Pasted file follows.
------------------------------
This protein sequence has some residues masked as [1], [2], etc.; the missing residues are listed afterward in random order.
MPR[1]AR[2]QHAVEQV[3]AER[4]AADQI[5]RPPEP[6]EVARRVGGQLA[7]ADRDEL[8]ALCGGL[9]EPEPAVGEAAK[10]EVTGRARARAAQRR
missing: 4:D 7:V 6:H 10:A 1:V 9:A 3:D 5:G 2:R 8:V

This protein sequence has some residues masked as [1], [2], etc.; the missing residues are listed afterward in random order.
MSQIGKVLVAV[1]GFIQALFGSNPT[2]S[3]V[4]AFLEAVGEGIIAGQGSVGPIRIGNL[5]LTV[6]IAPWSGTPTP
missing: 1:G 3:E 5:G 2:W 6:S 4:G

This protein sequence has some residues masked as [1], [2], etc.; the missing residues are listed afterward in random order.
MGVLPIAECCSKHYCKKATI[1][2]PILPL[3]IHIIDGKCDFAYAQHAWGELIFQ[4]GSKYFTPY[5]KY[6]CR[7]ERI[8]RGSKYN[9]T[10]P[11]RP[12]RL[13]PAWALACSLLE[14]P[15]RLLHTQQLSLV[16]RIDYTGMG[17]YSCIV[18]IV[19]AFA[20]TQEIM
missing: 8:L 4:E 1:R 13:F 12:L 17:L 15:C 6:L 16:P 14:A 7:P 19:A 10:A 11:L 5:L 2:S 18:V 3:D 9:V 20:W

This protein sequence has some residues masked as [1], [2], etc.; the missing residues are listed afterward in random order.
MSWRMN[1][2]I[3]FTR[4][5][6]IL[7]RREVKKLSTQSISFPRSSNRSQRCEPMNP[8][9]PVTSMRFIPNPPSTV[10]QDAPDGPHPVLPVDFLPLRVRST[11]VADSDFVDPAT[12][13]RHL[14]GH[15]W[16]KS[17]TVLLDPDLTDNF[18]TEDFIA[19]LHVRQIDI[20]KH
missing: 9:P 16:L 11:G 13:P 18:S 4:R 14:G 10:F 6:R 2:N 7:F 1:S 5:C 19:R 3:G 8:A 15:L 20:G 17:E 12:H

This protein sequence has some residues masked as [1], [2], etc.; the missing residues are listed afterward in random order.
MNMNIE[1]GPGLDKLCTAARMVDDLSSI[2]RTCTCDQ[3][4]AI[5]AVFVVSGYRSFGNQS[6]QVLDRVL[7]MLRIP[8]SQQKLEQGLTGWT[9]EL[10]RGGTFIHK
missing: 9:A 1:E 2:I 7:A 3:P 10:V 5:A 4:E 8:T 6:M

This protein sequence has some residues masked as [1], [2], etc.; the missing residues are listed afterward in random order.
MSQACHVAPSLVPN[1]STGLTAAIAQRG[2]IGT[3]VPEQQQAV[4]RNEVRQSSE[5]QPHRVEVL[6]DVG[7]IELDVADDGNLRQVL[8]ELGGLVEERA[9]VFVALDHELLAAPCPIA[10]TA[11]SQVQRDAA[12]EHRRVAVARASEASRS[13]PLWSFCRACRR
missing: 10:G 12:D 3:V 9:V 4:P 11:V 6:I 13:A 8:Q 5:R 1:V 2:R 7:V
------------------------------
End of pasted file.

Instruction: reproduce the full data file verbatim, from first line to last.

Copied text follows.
This protein sequence has some residues masked as [1], [2], etc.; the missing residues are listed afterward in random order.
MPR[1]AR[2]QHAVEQV[3]AER[4]AADQI[5]RPPEP[6]EVARRVGGQLA[7]ADRDEL[8]ALCGGL[9]EPEPAVGEAAK[10]EVTGRARARAAQRR
missing: 4:D 7:V 6:H 10:A 1:V 9:A 3:D 5:G 2:R 8:V

This protein sequence has some residues masked as [1], [2], etc.; the missing residues are listed afterward in random order.
MSQIGKVLVAV[1]GFIQALFGSNPT[2]S[3]V[4]AFLEAVGEGIIAGQGSVGPIRIGNL[5]LTV[6]IAPWSGTPTP
missing: 1:G 3:E 5:G 2:W 6:S 4:G

This protein sequence has some residues masked as [1], [2], etc.; the missing residues are listed afterward in random order.
MGVLPIAECCSKHYCKKATI[1][2]PILPL[3]IHIIDGKCDFAYAQHAWGELIFQ[4]GSKYFTPY[5]KY[6]CR[7]ERI[8]RGSKYN[9]T[10]P[11]RP[12]RL[13]PAWALACSLLE[14]P[15]RLLHTQQLSLV[16]RIDYTGMG[17]YSCIV[18]IV[19]AFA[20]TQEIM
missing: 8:L 4:E 1:R 13:F 12:L 17:L 15:C 6:L 16:P 14:A 7:P 19:A 10:A 11:L 5:L 2:S 18:V 3:D 9:V 20:W

This protein sequence has some residues masked as [1], [2], etc.; the missing residues are listed afterward in random order.
MSWRMN[1][2]I[3]FTR[4][5][6]IL[7]RREVKKLSTQSISFPRSSNRSQRCEPMNP[8][9]PVTSMRFIPNPPSTV[10]QDAPDGPHPVLPVDFLPLRVRST[11]VADSDFVDPAT[12][13]RHL[14]GH[15]W[16]KS[17]TVLLDPDLTDNF[18]TEDFIA[19]LHVRQIDI[20]KH
missing: 9:P 16:L 11:G 13:P 18:S 4:R 14:G 10:F 6:R 2:N 7:F 1:S 5:C 19:R 3:G 8:A 15:L 20:G 17:E 12:H

This protein sequence has some residues masked as [1], [2], etc.; the missing residues are listed afterward in random order.
MNMNIE[1]GPGLDKLCTAARMVDDLSSI[2]RTCTCDQ[3][4]AI[5]AVFVVSGYRSFGNQS[6]QVLDRVL[7]MLRIP[8]SQQKLEQGLTGWT[9]EL[10]RGGTFIHK
missing: 9:A 1:E 2:I 7:A 3:P 10:V 5:A 4:E 8:T 6:M

This protein sequence has some residues masked as [1], [2], etc.; the missing residues are listed afterward in random order.
MSQACHVAPSLVPN[1]STGLTAAIAQRG[2]IGT[3]VPEQQQAV[4]RNEVRQSSE[5]QPHRVEVL[6]DVG[7]IELDVADDGNLRQVL[8]ELGGLVEERA[9]VFVALDHELLAAPCPIA[10]TA[11]SQVQRDAA[12]EHRRVAVARASEASRS[13]PLWSFCRACRR
missing: 10:G 12:D 3:V 9:V 4:P 11:V 6:I 13:A 8:Q 5:R 1:V 2:R 7:V